Hi,

i would as well , first look at your local (Portugal ) politics and regulations !

Each country is different ! And layout the system clever , accordingly

As an example , Germanys FiT are down to close to 10 p  and the own  units you consume from your roof , will get  charged  (soon) ...


But , as Stephend described , there are several options .....

Mine would be , to get the right gear  , to  stay at least semi off grid or / later total off grid

As said , we need your consumption data  , to figure out your needs

Portugal seem a nice place to show a finger to utility companies ( unfortunately most  countries in Europe  have not  got the idea right , for us "selfproducers" , and integrate us )


I just looked here http://re.jrc.ec.europa.eu/pvgis/apps4/pvest.php#

And a 4 kw PV -battery  -inverter  thing (like i have here ) would run our whole house all year round  (if transferred from Ireland to Portugal )

So please tell us your  needed kWh per year and day


Billi

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peterfc
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« Reply #3 on: June 23, 2014, 04:46:47 PM »

Hi Guys

Thanks for such helpful replies.

My usage will take me a little time to work out. For example i don't knwo the rating for my electric cooker so thanks and i will be back soon.

Here in Portugal there was a scheme where you had to buy a system via your bank if you wanted to sell back to the grid. That stopped a while ago. I intend to keep my power supply but not use any mains electric.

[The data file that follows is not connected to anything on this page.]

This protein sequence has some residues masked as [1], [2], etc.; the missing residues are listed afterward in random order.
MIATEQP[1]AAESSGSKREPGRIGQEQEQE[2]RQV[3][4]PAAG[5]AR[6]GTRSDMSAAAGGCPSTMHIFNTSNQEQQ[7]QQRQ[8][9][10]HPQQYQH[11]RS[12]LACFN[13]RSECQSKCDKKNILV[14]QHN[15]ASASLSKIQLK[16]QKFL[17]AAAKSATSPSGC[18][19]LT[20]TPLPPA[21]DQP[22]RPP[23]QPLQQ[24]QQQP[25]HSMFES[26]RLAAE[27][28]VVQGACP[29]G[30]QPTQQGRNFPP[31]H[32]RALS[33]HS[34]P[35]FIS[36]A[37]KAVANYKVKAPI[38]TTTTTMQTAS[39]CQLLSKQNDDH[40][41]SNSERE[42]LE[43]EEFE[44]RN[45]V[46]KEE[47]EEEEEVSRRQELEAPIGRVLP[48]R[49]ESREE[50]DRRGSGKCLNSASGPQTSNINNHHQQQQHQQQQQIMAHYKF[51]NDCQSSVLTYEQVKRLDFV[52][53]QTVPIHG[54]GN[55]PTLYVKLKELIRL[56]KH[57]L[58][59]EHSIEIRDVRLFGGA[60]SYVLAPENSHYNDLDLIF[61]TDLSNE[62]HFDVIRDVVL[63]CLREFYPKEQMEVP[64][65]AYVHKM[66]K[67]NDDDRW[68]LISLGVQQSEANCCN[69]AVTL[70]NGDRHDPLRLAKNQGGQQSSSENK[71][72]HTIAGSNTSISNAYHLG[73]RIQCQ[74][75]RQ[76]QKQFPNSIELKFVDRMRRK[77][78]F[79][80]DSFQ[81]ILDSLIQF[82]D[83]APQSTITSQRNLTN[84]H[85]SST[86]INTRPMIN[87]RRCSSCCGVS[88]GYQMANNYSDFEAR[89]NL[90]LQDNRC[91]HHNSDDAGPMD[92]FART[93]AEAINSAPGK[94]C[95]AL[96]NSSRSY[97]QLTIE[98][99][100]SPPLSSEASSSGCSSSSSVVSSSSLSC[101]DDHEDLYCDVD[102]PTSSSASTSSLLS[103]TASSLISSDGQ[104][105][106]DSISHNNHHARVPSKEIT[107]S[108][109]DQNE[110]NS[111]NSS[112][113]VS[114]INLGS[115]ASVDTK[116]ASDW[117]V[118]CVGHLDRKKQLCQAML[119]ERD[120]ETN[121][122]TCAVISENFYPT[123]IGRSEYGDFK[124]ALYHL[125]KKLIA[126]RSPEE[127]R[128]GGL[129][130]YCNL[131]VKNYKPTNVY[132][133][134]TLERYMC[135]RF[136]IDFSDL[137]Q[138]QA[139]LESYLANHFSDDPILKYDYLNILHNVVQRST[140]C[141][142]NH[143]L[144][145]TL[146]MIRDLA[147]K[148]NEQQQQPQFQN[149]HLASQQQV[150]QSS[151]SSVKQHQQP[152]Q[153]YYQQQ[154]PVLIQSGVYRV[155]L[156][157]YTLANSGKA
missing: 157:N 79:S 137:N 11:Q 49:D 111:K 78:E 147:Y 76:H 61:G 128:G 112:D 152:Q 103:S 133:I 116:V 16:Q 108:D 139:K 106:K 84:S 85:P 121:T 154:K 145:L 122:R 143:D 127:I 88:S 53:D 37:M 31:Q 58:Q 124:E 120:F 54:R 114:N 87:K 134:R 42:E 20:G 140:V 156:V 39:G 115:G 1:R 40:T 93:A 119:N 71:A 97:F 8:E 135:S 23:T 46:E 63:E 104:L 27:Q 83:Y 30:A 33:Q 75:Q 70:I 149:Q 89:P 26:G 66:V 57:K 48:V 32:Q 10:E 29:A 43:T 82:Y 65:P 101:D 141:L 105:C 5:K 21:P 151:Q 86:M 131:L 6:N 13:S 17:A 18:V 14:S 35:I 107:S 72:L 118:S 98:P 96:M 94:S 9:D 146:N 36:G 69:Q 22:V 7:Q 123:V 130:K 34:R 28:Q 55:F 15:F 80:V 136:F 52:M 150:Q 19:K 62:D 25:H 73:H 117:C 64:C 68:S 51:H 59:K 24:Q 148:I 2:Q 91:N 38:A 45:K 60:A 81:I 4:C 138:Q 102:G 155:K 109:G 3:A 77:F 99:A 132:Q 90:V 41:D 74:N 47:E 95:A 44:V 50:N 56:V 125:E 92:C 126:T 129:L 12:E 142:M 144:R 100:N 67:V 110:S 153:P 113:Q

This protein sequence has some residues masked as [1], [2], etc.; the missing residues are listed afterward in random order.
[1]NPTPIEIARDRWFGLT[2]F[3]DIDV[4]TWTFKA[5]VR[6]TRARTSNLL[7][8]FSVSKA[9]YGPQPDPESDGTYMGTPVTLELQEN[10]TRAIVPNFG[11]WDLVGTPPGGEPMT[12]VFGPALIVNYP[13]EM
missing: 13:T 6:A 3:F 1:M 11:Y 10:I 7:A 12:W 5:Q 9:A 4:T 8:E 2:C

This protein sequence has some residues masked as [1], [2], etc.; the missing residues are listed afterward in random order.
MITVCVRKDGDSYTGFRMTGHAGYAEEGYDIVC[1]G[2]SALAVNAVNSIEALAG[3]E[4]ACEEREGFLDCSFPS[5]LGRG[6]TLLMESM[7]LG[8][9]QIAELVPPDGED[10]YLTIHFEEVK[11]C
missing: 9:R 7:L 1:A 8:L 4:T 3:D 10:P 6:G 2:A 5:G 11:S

I have a friend full of grid and i will speak to him for help in getting my daily and yearly usage.

Thanks

Peter
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billi
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« Reply #4 on: June 23, 2014, 04:56:33 PM »

Hi Peter

Quote
For example i don't knwo the rating for my electric cooker
I would try to split electric cooking to 50 % gas  or just accept that only 5000 watt can be drawn  ( i would not go higher in respect of inverter and battery size )


You should know your consumption , cause you know your el. bill    Cheesy

CU
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stephendv
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« Reply #5 on: June 23, 2014, 05:03:15 PM »

I intend to keep my power supply but not use any mains electric.

Ok, there may be a third option: panels + device which prevents feeding the grid + grid tied inverter.  This is known as a self-consumption system here in Spain and used to be a grey area, but now you have to register and pay for the solar power you generate.  If this type of system is legal in portugal then it'll be cheaper than a battery based install, but you will only use solar power that's available that instant, i.e. all your night time loads will come from the grid.